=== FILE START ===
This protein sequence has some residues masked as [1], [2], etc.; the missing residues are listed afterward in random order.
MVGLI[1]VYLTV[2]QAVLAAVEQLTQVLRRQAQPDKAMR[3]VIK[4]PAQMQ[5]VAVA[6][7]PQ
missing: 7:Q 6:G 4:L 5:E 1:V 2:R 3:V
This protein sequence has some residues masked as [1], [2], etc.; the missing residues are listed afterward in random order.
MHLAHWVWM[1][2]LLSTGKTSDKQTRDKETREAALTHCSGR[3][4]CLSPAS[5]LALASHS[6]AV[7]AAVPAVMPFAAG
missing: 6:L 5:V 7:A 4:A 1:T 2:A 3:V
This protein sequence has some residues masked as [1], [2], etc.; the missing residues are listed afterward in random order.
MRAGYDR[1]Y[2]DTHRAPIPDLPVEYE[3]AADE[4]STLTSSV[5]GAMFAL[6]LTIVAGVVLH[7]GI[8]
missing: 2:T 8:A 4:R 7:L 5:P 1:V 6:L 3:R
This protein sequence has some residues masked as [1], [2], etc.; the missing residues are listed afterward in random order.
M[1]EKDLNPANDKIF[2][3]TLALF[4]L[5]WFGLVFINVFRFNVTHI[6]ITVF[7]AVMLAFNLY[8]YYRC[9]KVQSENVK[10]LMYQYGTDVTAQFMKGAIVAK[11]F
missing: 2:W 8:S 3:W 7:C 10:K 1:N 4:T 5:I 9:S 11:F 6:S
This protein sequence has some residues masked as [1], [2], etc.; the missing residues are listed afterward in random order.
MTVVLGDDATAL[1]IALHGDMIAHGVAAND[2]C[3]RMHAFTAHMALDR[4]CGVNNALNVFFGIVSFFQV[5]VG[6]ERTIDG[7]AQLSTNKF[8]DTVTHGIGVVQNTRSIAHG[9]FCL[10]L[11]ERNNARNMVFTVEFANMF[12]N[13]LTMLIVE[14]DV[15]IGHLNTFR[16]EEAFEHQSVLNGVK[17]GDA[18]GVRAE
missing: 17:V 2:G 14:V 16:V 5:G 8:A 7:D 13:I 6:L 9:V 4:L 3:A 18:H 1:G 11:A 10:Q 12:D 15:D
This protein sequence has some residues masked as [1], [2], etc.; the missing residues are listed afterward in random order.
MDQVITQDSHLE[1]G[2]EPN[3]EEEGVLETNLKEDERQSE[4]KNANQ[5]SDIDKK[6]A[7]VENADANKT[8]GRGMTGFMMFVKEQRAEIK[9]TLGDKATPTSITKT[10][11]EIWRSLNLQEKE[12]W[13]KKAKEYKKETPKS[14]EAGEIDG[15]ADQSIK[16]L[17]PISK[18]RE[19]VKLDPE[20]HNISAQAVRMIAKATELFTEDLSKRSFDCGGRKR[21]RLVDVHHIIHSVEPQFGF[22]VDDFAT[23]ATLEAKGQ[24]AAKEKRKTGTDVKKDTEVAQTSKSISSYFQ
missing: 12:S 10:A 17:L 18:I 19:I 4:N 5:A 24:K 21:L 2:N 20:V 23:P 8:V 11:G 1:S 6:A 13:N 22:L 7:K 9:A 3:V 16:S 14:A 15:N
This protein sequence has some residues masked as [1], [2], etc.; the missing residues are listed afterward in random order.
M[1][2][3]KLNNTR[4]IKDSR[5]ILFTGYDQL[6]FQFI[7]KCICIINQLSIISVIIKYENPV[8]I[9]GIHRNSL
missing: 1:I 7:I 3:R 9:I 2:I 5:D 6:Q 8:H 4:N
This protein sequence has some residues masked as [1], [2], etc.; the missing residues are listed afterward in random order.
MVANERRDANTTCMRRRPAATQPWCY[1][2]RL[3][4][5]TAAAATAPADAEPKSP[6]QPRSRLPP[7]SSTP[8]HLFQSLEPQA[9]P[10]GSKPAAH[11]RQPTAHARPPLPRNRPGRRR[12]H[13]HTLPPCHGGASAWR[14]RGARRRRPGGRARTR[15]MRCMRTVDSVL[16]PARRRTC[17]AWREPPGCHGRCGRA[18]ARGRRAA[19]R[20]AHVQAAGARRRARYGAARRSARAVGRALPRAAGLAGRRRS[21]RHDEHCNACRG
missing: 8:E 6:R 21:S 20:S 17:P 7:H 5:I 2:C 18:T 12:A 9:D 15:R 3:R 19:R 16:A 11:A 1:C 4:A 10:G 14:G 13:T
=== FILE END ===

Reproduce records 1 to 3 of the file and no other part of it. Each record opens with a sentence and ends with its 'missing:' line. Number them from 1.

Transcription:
This protein sequence has some residues masked as [1], [2], etc.; the missing residues are listed afterward in random order.
MVGLI[1]VYLTV[2]QAVLAAVEQLTQVLRRQAQPDKAMR[3]VIK[4]PAQMQ[5]VAVA[6][7]PQ
missing: 7:Q 6:G 4:L 5:E 1:V 2:R 3:V
This protein sequence has some residues masked as [1], [2], etc.; the missing residues are listed afterward in random order.
MHLAHWVWM[1][2]LLSTGKTSDKQTRDKETREAALTHCSGR[3][4]CLSPAS[5]LALASHS[6]AV[7]AAVPAVMPFAAG
missing: 6:L 5:V 7:A 4:A 1:T 2:A 3:V
This protein sequence has some residues masked as [1], [2], etc.; the missing residues are listed afterward in random order.
MRAGYDR[1]Y[2]DTHRAPIPDLPVEYE[3]AADE[4]STLTSSV[5]GAMFAL[6]LTIVAGVVLH[7]GI[8]
missing: 2:T 8:A 4:R 7:L 5:P 1:V 6:L 3:R